Many system-critics of today’s capitalism are thus focusing increasingly on an economic transition from hierarchical capitalist enterprise organization to enterprises organized more horizontally as democratic worker cooperatives. Workers become their own directors, replacing corporate boards of directors elected by shareholders, and workers’ self-directed enterprises succeed capitalist enterprises in both private and public spheres (the relative proportions varying with the histories and preferences of different countries). The transition from capitalism to a specific next system — as the preferred solution to the problems of global capitalism today — is centered on the transformation of workplace organization as the key missing element that undermined previous efforts to move beyond capitalism (i.e., traditional socialisms and communisms).

When systems crumble and their critics divide into the two camps, the reformists usually prevail before the system-changers have their opportunity. In the longer run, we know from history, both the slave and feudal systems (the slave-master and the lord-serf workplace relationships) were largely abolished. Is capitalism, the employer-employee relationship, now also crumbling?

  • RoloTomassi

    An excellent essay, one that gets to the core problem of our wage-slave reality in the Corporatist United States.
    It is the way forward…but I fear that truly lasting systemic changeover to such a worker-owned system will require much blood be spilt in the effort to bring it into being.
    Where such policies have been implemented, the proof of a superior system is unquestionable…and that is a danger seen and recognized by corporatist oligarchs worldwide. They will be ready for the fight.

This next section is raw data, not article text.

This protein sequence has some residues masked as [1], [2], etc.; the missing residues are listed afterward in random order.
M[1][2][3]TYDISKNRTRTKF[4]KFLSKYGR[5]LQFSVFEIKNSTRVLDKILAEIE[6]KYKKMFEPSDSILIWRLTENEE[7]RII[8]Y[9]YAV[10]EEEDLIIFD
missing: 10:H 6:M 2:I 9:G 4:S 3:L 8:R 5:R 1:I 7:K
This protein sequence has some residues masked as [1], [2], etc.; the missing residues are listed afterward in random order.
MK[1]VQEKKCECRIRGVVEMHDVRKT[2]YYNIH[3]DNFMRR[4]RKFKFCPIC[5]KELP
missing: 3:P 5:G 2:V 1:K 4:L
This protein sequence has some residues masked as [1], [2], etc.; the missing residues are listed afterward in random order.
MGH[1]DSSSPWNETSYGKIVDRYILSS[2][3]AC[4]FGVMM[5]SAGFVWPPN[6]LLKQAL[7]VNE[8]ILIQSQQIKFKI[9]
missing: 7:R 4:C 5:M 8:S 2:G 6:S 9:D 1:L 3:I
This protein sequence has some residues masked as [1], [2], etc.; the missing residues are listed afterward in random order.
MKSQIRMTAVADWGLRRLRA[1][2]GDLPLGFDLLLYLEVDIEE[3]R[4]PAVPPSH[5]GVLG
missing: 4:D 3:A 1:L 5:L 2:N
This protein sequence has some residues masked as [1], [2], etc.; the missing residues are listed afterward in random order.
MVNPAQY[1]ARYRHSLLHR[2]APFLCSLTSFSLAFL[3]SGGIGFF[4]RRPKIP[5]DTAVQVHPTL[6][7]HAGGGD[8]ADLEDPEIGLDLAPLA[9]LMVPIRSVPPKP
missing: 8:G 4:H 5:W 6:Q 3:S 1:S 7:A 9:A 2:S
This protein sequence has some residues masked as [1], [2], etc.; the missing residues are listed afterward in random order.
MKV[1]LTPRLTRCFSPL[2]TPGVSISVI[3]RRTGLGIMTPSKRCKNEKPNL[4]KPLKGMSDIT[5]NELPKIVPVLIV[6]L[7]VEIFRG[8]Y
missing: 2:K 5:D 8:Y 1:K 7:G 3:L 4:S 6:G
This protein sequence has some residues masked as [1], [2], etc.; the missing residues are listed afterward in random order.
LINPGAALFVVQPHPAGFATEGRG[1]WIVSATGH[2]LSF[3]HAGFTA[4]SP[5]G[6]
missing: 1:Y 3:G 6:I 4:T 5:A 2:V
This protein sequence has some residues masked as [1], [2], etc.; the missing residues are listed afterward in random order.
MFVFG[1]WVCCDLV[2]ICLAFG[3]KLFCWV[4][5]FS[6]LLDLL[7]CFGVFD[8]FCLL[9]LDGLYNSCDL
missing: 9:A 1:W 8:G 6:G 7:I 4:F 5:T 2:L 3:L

• Jon

    Good work, Prof. Wolff. Indeed the system is brittle–hard but fragile. Of relevance is the relatively peaceful break-up of the USSR, that state capitalist dinosaur that would have anguished Lenin in its last decades. How might such an end to THIS empire happen? Secession and fragmentation needs to be on the political activist’s table.

  • Peter Baldwin

    Perhaps it might be more palatable and productive to explore new forms of enterprise if we delineated free enterprise, which tends to allow an individual the freedom to learn, grow, and spiritually evolve and is thus a sacred right worth preserving, from capitalism, which tends to be predatory, consumptive, and promotes divisiveness. I turned my business into a cooperatively run partnership with the workers and it is going well and is also a way to “pass the baton”.

  • Jon

    Excellent move, Peter! We need go embrace eco-socialism that has a place for small business and especially worker-owned enterprises. Socialism means empowerment of the workers, not a heavy handed state bureaucracy, as the ruling class would have us believe. What you propose is fully compatible with the kind of socialism I want to see pevail as these economic dinosaurs go extinct.

  • DHFabian

    The reason the US is a lost cause: The discussion (liberal and otherwise) remains mired in the notion that our deregulated capitalism is actually so successful, that everyone is able to work, there are jobs for all, therefore no need for poverty relief. During the years of this administration, the liberal discussion can be summed up as a pep rally for the better-off, the middle class, with an occasional “BLM!” for good measure, both of which have only more deeply divided us.